In 1853 the USA paid Mexico the amount of $10 Million for the acquisition of land south of the Gila River and west of the Rio Grand River. Then US ambassador to Mexico, James Gadsden, managed the purchase. The main purpose for the transaction was the construction of a southern transcontinental railway connection. How ambassador James Gadsden got connected to the Gadsden Flag and subsequently to the tea-party I don’t know. Hmmm, it may be worthwhile to dig a little bit deeper.
We spent one week in the central southern New Mexico city of Las Cruces, on the southeastern edge of the territory purchased about 160 years ago. Las Cruces is located on the Rio Grande River in the foothills of the Organpipe National Monument and is only about 40 miles from El Paso. One can practically smell Texan BBQ here.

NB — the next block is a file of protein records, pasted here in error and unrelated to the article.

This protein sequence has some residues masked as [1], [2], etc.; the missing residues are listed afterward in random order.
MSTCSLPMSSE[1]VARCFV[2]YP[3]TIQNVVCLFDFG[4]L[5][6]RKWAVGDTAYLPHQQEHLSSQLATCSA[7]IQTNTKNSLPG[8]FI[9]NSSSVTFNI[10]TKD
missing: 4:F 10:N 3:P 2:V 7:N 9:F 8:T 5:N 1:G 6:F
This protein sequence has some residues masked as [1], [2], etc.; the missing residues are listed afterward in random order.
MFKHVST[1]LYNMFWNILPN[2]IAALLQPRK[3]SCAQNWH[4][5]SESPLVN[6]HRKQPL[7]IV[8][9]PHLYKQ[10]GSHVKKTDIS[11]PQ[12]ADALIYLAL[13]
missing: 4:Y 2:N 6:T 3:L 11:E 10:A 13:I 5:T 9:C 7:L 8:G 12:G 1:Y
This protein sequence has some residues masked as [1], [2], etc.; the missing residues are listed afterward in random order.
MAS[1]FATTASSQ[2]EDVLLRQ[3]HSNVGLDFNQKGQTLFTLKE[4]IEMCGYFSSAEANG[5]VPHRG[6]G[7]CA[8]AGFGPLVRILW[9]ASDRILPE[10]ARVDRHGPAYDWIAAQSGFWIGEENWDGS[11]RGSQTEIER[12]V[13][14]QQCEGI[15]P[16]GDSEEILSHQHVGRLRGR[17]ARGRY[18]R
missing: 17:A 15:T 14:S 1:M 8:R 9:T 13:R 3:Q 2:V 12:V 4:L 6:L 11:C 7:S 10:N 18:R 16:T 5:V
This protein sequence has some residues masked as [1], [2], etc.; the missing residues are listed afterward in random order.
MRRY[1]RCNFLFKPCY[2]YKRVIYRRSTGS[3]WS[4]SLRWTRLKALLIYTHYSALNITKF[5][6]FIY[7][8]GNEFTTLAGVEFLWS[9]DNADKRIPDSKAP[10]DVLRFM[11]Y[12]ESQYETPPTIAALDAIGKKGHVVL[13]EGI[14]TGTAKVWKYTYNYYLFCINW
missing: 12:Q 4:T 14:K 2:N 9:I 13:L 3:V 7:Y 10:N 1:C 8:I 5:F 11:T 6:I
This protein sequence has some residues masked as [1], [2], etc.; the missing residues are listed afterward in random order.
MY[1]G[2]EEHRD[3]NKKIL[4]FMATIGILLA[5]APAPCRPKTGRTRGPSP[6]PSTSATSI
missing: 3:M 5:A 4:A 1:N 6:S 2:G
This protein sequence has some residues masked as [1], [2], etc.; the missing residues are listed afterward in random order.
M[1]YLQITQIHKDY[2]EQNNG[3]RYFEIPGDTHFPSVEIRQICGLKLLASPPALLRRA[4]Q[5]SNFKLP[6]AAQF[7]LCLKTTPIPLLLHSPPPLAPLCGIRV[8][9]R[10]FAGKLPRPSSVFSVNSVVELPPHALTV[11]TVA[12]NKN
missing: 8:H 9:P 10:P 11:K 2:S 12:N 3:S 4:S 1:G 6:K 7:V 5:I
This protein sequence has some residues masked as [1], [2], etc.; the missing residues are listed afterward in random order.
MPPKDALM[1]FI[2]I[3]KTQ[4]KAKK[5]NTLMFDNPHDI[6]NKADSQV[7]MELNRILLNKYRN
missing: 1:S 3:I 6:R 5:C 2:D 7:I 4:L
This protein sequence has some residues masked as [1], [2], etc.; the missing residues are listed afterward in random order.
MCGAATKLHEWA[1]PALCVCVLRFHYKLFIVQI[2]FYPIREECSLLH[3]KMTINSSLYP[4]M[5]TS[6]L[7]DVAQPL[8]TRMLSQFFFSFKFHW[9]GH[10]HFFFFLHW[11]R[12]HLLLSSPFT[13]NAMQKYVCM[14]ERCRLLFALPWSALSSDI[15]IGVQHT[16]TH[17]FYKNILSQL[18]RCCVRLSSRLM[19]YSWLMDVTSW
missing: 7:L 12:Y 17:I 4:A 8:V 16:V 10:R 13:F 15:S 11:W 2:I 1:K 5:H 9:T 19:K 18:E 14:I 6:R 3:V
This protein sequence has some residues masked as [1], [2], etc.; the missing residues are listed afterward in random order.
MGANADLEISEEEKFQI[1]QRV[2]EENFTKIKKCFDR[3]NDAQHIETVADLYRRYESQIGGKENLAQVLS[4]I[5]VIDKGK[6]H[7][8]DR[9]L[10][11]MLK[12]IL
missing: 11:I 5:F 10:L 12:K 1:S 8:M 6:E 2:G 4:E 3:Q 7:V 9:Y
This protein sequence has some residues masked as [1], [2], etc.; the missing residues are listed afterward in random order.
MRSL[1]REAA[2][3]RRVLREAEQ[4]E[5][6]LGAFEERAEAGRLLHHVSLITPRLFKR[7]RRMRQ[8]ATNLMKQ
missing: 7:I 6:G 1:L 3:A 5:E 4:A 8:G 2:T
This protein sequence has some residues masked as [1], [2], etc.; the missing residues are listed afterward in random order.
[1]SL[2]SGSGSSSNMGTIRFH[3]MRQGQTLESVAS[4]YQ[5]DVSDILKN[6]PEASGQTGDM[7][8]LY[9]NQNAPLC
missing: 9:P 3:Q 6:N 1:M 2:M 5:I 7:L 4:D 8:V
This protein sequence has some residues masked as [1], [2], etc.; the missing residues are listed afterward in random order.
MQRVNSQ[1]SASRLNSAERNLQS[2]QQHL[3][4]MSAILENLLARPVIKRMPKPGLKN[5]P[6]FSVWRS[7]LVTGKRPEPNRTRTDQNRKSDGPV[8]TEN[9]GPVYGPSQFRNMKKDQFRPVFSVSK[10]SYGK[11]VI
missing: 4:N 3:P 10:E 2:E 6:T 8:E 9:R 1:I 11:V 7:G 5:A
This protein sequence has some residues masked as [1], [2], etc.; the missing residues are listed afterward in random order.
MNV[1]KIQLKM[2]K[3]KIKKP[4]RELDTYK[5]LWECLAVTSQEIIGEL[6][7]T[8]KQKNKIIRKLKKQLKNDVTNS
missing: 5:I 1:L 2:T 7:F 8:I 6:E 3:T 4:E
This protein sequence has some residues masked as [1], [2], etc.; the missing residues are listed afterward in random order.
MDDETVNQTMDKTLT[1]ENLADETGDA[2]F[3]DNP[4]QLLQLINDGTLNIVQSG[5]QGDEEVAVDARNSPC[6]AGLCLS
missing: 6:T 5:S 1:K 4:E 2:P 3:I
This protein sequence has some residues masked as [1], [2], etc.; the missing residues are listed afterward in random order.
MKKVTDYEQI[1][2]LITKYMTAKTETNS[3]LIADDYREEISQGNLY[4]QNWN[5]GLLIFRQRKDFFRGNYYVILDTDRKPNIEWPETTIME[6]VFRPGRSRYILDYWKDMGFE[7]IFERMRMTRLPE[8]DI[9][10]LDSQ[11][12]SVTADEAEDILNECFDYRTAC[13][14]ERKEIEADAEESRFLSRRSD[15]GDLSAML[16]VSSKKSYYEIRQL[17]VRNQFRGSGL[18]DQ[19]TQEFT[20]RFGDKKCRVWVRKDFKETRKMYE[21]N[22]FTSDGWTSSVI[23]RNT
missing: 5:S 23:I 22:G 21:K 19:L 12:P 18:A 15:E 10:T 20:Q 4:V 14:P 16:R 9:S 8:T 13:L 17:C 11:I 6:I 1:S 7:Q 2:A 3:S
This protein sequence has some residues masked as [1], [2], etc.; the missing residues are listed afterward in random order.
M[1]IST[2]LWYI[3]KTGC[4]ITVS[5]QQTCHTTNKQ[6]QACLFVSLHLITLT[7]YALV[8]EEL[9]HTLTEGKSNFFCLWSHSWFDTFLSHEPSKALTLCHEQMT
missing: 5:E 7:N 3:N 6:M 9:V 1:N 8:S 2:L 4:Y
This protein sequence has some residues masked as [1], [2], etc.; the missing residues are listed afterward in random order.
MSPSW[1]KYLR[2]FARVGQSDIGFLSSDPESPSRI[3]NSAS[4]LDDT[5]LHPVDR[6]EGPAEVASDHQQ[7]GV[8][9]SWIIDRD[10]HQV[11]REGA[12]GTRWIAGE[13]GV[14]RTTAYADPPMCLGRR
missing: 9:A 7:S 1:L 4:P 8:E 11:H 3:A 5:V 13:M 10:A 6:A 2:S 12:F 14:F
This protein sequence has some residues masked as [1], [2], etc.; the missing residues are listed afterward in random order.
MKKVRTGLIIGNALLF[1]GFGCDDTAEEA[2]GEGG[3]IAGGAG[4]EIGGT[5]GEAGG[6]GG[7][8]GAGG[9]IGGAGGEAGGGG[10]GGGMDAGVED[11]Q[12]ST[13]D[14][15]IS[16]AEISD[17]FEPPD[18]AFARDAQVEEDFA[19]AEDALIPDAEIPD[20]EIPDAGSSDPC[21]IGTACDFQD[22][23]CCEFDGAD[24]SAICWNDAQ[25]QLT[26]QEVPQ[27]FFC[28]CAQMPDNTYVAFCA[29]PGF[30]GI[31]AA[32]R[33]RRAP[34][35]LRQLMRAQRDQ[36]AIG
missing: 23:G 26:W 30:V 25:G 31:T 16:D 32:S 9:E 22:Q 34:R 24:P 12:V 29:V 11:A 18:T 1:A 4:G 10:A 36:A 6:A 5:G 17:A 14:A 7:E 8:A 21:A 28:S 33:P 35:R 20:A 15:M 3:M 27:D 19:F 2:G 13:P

To be honest, we didn’t do much while we were here because it was a little bit on the warm side (for folks and dogs from northern California). However, we visited La Mesilla, hiked several times in the Organpipe National Monument and took a scenic drive through the White Sands National Monument.
Las Cruces was our last stop in New Mexico for this season. Tomorrow we will travel to the quirky little town of Marfa in the vast and empty landscape of West-Texas. Stay tuned.